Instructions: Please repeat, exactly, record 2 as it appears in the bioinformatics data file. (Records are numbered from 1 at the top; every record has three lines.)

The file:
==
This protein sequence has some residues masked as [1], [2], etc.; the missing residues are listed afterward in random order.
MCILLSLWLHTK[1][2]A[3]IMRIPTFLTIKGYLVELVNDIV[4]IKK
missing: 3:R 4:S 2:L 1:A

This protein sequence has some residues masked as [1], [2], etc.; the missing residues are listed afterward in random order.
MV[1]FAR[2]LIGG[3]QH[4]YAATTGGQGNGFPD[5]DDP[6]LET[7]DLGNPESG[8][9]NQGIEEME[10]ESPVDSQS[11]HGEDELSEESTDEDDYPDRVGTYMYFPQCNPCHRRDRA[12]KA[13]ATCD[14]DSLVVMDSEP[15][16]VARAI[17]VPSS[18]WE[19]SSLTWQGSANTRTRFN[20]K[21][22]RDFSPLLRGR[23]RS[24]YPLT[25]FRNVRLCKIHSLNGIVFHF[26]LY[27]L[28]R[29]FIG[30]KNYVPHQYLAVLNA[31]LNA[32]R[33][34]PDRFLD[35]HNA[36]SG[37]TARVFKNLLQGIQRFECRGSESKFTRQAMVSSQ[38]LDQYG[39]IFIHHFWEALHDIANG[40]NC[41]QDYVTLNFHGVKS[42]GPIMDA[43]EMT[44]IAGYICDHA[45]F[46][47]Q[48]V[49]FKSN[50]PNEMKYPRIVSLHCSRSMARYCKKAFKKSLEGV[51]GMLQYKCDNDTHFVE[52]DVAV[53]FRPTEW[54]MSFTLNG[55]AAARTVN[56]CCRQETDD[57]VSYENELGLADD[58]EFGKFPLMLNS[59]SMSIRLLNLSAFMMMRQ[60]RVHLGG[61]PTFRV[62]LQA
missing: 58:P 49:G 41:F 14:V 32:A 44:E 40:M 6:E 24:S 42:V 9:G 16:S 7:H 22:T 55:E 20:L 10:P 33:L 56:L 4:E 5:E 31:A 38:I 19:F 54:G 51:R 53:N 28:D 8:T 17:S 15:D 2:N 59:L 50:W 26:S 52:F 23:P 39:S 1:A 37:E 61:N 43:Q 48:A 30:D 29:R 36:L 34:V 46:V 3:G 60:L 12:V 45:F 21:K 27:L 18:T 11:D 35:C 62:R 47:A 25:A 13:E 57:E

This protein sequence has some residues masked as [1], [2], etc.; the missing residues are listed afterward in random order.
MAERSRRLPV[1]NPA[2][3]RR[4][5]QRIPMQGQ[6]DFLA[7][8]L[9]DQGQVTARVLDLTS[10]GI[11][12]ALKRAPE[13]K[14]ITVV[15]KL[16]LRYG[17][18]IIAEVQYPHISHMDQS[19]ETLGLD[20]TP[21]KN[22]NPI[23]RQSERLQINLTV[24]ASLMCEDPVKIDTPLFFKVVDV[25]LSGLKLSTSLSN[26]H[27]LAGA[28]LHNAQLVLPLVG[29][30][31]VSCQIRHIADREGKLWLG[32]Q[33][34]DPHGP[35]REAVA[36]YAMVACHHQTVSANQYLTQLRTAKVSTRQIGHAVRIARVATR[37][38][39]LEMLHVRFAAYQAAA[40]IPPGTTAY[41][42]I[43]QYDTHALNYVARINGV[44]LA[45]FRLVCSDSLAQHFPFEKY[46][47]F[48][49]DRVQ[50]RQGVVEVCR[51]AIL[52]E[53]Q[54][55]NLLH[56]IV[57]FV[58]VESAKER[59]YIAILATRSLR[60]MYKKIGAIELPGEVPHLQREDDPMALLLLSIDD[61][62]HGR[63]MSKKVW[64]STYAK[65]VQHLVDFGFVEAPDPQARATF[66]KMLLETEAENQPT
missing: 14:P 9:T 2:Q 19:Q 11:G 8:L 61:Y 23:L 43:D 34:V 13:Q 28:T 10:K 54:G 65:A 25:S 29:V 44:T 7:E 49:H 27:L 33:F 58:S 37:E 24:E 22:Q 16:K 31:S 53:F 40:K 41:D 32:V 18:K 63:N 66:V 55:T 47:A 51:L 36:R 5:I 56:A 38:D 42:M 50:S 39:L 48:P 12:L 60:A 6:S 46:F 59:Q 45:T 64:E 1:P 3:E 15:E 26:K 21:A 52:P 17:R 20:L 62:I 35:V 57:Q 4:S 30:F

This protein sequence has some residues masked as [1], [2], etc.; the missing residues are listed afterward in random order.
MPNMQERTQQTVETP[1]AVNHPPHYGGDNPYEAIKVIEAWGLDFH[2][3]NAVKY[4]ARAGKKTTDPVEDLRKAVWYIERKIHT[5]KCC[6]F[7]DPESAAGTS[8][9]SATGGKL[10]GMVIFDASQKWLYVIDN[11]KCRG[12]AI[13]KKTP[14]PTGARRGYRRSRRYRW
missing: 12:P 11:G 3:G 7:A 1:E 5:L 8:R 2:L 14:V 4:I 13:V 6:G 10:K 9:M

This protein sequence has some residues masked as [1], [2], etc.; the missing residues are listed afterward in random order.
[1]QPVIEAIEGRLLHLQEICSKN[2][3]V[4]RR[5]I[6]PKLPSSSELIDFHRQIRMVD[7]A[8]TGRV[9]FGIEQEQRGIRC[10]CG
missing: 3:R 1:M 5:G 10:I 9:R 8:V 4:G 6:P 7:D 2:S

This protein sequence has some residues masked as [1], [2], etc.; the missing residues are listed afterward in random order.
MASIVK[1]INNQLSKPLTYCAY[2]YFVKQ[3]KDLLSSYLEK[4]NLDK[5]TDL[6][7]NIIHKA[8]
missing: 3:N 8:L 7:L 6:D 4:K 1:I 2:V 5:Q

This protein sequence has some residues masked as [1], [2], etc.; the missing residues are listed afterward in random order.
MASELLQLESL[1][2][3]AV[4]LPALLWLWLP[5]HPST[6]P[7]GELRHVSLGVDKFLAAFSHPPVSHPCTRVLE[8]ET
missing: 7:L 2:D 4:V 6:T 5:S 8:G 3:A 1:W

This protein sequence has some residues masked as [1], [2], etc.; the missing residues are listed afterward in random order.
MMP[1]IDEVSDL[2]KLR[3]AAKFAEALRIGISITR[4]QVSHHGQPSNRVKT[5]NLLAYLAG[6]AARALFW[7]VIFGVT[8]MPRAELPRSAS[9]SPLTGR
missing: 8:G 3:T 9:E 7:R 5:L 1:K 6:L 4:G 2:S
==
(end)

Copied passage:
This protein sequence has some residues masked as [1], [2], etc.; the missing residues are listed afterward in random order.
MV[1]FAR[2]LIGG[3]QH[4]YAATTGGQGNGFPD[5]DDP[6]LET[7]DLGNPESG[8][9]NQGIEEME[10]ESPVDSQS[11]HGEDELSEESTDEDDYPDRVGTYMYFPQCNPCHRRDRA[12]KA[13]ATCD[14]DSLVVMDSEP[15][16]VARAI[17]VPSS[18]WE[19]SSLTWQGSANTRTRFN[20]K[21][22]RDFSPLLRGR[23]RS[24]YPLT[25]FRNVRLCKIHSLNGIVFHF[26]LY[27]L[28]R[29]FIG[30]KNYVPHQYLAVLNA[31]LNA[32]R[33][34]PDRFLD[35]HNA[36]SG[37]TARVFKNLLQGIQRFECRGSESKFTRQAMVSSQ[38]LDQYG[39]IFIHHFWEALHDIANG[40]NC[41]QDYVTLNFHGVKS[42]GPIMDA[43]EMT[44]IAGYICDHA[45]F[46][47]Q[48]V[49]FKSN[50]PNEMKYPRIVSLHCSRSMARYCKKAFKKSLEGV[51]GMLQYKCDNDTHFVE[52]DVAV[53]FRPTEW[54]MSFTLNG[55]AAARTVN[56]CCRQETDD[57]VSYENELGLADD[58]EFGKFPLMLNS[59]SMSIRLLNLSAFMMMRQ[60]RVHLGG[61]PTFRV[62]LQA
missing: 58:P 49:G 41:F 14:V 32:A 44:E 40:M 6:E 24:S 42:V 9:G 16:S 7:H 22:T 55:E 20:L 10:P 33:L 56:L 4:E 5:E 31:A 38:I 19:F 54:G 51:R 53:N 28:D 8:T 17:S 15:D 2:N 59:L 50:W 26:S 52:F 23:P 39:S 1:A 37:E 61:N 43:Q 48:A 30:D 29:R 36:L 34:V 46:V 3:G 60:L 12:V 45:F 21:K 27:L 18:T 11:D 35:C 62:R 47:A 25:A 13:E 57:E